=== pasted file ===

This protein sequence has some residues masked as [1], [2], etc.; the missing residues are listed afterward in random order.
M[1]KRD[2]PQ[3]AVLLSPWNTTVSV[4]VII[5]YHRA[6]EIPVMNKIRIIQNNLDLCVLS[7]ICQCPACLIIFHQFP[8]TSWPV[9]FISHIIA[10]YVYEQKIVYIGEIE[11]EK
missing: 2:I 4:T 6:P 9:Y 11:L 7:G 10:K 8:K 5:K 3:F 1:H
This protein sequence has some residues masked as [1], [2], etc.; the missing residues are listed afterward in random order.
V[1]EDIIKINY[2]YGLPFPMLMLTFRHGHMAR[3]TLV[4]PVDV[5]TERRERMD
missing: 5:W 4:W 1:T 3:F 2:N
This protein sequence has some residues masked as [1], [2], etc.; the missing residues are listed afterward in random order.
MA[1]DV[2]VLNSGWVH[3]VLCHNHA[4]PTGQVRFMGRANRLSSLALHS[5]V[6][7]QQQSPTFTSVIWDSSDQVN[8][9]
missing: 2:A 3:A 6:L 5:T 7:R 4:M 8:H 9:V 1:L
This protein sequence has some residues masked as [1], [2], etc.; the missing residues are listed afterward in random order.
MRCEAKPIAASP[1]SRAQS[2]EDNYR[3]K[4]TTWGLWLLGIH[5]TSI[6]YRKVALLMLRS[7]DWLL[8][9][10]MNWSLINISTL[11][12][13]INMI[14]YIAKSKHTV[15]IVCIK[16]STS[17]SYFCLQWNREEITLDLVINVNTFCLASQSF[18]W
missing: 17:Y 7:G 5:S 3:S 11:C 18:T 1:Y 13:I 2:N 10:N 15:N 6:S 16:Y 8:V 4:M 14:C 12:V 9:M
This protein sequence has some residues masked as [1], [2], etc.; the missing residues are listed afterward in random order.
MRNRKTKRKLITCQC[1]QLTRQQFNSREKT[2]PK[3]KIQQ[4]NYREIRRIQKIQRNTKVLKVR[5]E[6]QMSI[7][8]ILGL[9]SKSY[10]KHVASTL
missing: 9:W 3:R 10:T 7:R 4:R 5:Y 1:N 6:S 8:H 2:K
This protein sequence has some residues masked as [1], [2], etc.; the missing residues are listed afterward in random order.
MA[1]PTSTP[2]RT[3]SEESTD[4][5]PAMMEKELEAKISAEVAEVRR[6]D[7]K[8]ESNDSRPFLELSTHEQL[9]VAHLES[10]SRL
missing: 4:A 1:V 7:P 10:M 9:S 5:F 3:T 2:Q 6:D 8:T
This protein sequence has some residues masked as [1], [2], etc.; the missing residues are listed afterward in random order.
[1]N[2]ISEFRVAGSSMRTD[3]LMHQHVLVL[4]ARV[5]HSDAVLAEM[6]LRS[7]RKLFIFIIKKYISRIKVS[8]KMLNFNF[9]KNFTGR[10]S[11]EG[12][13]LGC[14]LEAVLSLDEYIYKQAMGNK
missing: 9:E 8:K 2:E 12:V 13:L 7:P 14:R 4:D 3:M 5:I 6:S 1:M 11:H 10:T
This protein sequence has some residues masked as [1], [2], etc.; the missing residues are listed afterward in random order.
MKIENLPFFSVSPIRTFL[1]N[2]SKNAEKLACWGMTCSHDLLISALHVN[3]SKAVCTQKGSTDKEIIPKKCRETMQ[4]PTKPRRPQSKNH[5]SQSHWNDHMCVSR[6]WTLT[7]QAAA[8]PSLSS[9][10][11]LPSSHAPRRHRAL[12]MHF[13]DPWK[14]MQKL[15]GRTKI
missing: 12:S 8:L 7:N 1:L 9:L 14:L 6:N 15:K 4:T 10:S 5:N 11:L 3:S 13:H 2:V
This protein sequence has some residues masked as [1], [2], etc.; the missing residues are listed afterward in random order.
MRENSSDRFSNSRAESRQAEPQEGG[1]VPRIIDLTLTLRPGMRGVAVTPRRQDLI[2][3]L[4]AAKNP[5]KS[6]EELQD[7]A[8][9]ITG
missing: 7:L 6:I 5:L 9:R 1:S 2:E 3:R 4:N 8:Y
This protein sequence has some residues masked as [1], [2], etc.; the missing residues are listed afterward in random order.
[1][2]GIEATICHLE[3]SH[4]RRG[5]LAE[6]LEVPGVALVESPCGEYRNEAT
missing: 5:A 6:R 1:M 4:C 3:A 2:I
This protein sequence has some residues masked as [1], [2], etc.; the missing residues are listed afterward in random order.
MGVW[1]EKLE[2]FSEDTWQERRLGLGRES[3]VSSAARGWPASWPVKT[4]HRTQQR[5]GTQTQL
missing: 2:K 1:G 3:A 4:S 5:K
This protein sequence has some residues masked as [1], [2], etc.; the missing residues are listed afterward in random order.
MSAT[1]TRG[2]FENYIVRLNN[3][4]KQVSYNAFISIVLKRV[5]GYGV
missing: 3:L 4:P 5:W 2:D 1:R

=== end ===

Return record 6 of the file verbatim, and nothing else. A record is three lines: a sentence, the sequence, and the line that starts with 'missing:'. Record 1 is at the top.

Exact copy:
This protein sequence has some residues masked as [1], [2], etc.; the missing residues are listed afterward in random order.
MA[1]PTSTP[2]RT[3]SEESTD[4][5]PAMMEKELEAKISAEVAEVRR[6]D[7]K[8]ESNDSRPFLELSTHEQL[9]VAHLES[10]SRL
missing: 4:A 1:V 7:P 10:M 9:S 5:F 3:T 2:Q 6:D 8:T